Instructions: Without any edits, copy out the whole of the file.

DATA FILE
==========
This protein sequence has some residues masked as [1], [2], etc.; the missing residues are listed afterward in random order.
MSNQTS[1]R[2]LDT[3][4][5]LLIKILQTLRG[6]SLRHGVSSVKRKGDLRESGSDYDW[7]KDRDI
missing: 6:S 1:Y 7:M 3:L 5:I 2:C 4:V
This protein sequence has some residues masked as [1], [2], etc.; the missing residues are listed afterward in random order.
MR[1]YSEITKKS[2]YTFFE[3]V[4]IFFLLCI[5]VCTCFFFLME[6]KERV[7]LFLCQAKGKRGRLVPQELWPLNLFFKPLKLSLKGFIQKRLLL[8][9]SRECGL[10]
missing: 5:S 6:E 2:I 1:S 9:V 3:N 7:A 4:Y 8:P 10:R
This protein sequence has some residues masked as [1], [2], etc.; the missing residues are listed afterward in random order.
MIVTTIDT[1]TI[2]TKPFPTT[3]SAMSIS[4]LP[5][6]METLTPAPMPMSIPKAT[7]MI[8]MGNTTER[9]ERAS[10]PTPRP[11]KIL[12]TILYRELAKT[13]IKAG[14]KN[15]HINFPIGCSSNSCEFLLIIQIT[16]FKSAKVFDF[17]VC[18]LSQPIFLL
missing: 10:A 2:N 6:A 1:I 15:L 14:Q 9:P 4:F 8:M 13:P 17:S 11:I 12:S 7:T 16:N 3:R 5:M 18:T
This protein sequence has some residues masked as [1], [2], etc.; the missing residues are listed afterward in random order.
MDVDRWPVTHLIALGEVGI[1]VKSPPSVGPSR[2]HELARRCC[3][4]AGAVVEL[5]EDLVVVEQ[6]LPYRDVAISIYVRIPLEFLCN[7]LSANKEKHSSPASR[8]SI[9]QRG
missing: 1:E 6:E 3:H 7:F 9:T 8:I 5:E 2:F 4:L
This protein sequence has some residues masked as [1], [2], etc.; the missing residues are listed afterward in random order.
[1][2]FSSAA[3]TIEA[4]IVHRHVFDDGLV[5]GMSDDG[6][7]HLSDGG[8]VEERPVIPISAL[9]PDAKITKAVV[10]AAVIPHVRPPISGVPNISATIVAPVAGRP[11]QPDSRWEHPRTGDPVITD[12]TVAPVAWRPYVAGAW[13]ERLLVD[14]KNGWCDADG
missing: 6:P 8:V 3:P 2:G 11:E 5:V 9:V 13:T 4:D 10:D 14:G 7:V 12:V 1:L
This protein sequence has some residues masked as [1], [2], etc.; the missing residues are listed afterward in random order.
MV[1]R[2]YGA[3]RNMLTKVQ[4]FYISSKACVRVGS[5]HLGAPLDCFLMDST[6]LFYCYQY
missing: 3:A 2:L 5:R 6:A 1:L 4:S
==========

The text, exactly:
This protein sequence has some residues masked as [1], [2], etc.; the missing residues are listed afterward in random order.
MSNQTS[1]R[2]LDT[3][4][5]LLIKILQTLRG[6]SLRHGVSSVKRKGDLRESGSDYDW[7]KDRDI
missing: 6:S 1:Y 7:M 3:L 5:I 2:C 4:V
This protein sequence has some residues masked as [1], [2], etc.; the missing residues are listed afterward in random order.
MR[1]YSEITKKS[2]YTFFE[3]V[4]IFFLLCI[5]VCTCFFFLME[6]KERV[7]LFLCQAKGKRGRLVPQELWPLNLFFKPLKLSLKGFIQKRLLL[8][9]SRECGL[10]
missing: 5:S 6:E 2:I 1:S 9:V 3:N 7:A 4:Y 8:P 10:R
This protein sequence has some residues masked as [1], [2], etc.; the missing residues are listed afterward in random order.
MIVTTIDT[1]TI[2]TKPFPTT[3]SAMSIS[4]LP[5][6]METLTPAPMPMSIPKAT[7]MI[8]MGNTTER[9]ERAS[10]PTPRP[11]KIL[12]TILYRELAKT[13]IKAG[14]KN[15]HINFPIGCSSNSCEFLLIIQIT[16]FKSAKVFDF[17]VC[18]LSQPIFLL
missing: 10:A 2:N 6:A 1:I 15:L 14:Q 9:P 4:F 8:M 13:P 17:S 11:I 12:S 7:T 16:N 3:R 5:M 18:T
This protein sequence has some residues masked as [1], [2], etc.; the missing residues are listed afterward in random order.
MDVDRWPVTHLIALGEVGI[1]VKSPPSVGPSR[2]HELARRCC[3][4]AGAVVEL[5]EDLVVVEQ[6]LPYRDVAISIYVRIPLEFLCN[7]LSANKEKHSSPASR[8]SI[9]QRG
missing: 1:E 6:E 3:H 7:F 9:T 8:I 5:E 2:F 4:L
This protein sequence has some residues masked as [1], [2], etc.; the missing residues are listed afterward in random order.
[1][2]FSSAA[3]TIEA[4]IVHRHVFDDGLV[5]GMSDDG[6][7]HLSDGG[8]VEERPVIPISAL[9]PDAKITKAVV[10]AAVIPHVRPPISGVPNISATIVAPVAGRP[11]QPDSRWEHPRTGDPVITD[12]TVAPVAWRPYVAGAW[13]ERLLVD[14]KNGWCDADG
missing: 6:P 8:V 3:P 2:G 11:E 5:V 9:V 13:T 4:D 10:D 14:G 7:V 12:V 1:L
This protein sequence has some residues masked as [1], [2], etc.; the missing residues are listed afterward in random order.
MV[1]R[2]YGA[3]RNMLTKVQ[4]FYISSKACVRVGS[5]HLGAPLDCFLMDST[6]LFYCYQY
missing: 3:A 2:L 5:R 6:A 1:L 4:S